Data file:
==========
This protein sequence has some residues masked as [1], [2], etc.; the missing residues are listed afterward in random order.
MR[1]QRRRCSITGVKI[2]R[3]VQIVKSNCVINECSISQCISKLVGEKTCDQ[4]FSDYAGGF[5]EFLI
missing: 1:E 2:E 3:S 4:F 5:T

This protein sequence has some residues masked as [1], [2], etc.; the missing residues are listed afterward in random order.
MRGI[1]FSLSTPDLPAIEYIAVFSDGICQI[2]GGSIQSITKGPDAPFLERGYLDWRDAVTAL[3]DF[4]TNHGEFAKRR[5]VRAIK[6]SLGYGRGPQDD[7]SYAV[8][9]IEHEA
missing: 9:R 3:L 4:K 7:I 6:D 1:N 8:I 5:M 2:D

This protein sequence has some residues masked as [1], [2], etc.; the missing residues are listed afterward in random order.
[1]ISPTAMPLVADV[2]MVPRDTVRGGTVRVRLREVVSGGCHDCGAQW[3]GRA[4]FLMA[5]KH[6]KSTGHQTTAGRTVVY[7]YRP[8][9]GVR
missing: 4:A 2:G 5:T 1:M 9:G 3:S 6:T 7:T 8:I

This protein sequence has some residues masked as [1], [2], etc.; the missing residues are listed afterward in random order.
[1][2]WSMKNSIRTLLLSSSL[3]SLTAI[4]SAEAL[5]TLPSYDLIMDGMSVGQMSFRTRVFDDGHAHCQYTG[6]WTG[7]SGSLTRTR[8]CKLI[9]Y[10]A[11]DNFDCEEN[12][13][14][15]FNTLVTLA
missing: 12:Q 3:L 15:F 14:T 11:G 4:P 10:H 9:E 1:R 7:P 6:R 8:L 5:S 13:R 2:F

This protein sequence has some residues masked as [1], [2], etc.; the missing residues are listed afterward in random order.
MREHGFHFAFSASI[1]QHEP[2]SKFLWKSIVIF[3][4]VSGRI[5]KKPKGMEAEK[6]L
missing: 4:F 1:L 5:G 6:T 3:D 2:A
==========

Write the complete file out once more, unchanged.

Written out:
This protein sequence has some residues masked as [1], [2], etc.; the missing residues are listed afterward in random order.
MR[1]QRRRCSITGVKI[2]R[3]VQIVKSNCVINECSISQCISKLVGEKTCDQ[4]FSDYAGGF[5]EFLI
missing: 1:E 2:E 3:S 4:F 5:T

This protein sequence has some residues masked as [1], [2], etc.; the missing residues are listed afterward in random order.
MRGI[1]FSLSTPDLPAIEYIAVFSDGICQI[2]GGSIQSITKGPDAPFLERGYLDWRDAVTAL[3]DF[4]TNHGEFAKRR[5]VRAIK[6]SLGYGRGPQDD[7]SYAV[8][9]IEHEA
missing: 9:R 3:L 4:K 7:I 6:D 1:N 8:I 5:M 2:D

This protein sequence has some residues masked as [1], [2], etc.; the missing residues are listed afterward in random order.
[1]ISPTAMPLVADV[2]MVPRDTVRGGTVRVRLREVVSGGCHDCGAQW[3]GRA[4]FLMA[5]KH[6]KSTGHQTTAGRTVVY[7]YRP[8][9]GVR
missing: 4:A 2:G 5:T 1:M 9:G 3:S 6:T 7:T 8:I

This protein sequence has some residues masked as [1], [2], etc.; the missing residues are listed afterward in random order.
[1][2]WSMKNSIRTLLLSSSL[3]SLTAI[4]SAEAL[5]TLPSYDLIMDGMSVGQMSFRTRVFDDGHAHCQYTG[6]WTG[7]SGSLTRTR[8]CKLI[9]Y[10]A[11]DNFDCEEN[12][13][14][15]FNTLVTLA
missing: 12:Q 3:L 15:F 14:T 11:G 4:P 10:H 9:E 1:R 7:P 6:R 8:L 5:S 13:R 2:F

This protein sequence has some residues masked as [1], [2], etc.; the missing residues are listed afterward in random order.
MREHGFHFAFSASI[1]QHEP[2]SKFLWKSIVIF[3][4]VSGRI[5]KKPKGMEAEK[6]L
missing: 4:F 1:L 5:G 6:T 3:D 2:A